Trump Has Been Impeached—Again
Several House Republicans joined their colleagues across the aisle in the ultimate condemnation of Trump's role on Jan. 6.
The House of Representatives on Wednesday voted 232–197 to charge President Donald Trump with impeachment for his role in inciting the Capitol riot on January 6.
It is the fourth time a sitting president has been impeached and the second time that Trump has faced such charges, after he was impeached in 2019 and ultimately acquitted in 2020.
Trump's first impeachment vote fell almost entirely along partisan lines. This time, however, several House Republicans voted to move forward against the president, including Reps. Liz Cheney (R–Wyo.), Adam Kinzinger (R–Ill.), Dan Newhouse (R–Wash.), John Katko (R–N.Y.), Fred Upton (R–Mich.), Peter Meijer (R–Mich.), Jaime Herrera Beutler (R–Wash.), Anthony Gonzalez (R–Ohio), Tom Rice (R–S.C.), and David Valadao (R–Calif.).
Trump's first impeachment was plagued by complaints that it had little support from those outside the Democratic Party. Today's impeachment measure, however, received the most bipartisan support in history. It is the only time a president has been impeached twice.
"The President of the United States summoned this mob, assembled the mob, and lit the flame of this attack. Everything that followed was his doing. None of this would have happened without the President," said Cheney, who is the third-ranking Republican in the House, in a statement. "The President could have immediately and forcefully intervened to stop the violence. He did not. There has never been a greater betrayal by a President of the United States of his office and his oath to the Constitution."
Rep. Jim Jordan (R–Ohio) subsequently announced that the House should reconsider her leadership.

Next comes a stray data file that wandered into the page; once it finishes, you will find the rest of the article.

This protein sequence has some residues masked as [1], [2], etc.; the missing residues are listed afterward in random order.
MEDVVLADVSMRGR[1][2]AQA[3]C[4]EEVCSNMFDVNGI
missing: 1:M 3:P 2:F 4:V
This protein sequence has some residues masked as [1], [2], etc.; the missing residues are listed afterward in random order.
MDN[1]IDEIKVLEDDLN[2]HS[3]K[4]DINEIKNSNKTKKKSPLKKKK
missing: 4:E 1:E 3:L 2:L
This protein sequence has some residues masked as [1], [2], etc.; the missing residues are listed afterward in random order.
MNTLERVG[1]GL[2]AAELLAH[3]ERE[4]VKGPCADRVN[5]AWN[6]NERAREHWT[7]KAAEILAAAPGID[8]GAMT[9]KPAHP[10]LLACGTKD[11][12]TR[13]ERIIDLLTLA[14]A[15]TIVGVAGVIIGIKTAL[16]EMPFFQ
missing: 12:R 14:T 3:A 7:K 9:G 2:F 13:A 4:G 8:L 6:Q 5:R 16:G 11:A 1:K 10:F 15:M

On January 6, Trump encouraged his supporters to go to the Capitol and "fight like hell" after continuing to push theories that widespread election fraud led to President-elect Joe Biden's victory in the 2020 election, though neither Trump nor his supporters can substantiate those claims.
"Donald Trump has constructed a glass palace of lies, fear-mongering, and sedition. Last week, the nation watched it shatter into pieces," said House Majority Leader Steny Hoyer (D–Md.). "He is no patriot."
The insurrection last week resulted in five deaths, including a Capitol Police officer and a fatal police shooting of a Trump supporter.
Some dissenting Republicans questioned whether or not Trump was really to blame for last week's events, while others said that the need for unity was more important than accountability. "A vote to impeach would further divide this nation," said House Minority Leader Kevin McCarthy (R–Calif.). "A vote to impeach would further fan the flames of partisan division. Most Americans want neither inaction nor retribution. They want durable, bipartisan justice," McCarthy added, ignoring that this impeachment is indeed shaping up to be bipartisan and that such charges will always be divisive. "The president bears responsibility for Wednesday's attack by mob rioters," he continued.
It will next move to the Senate, where a trial will begin after President-elect Joe Biden has been sworn in. Senate Majority Leader Mitch McConnell (R–Ky.), who is about to become the minority leader, has reportedly intimated that he may vote to convict.
UPDATE: This post has been edited to include the final vote tally.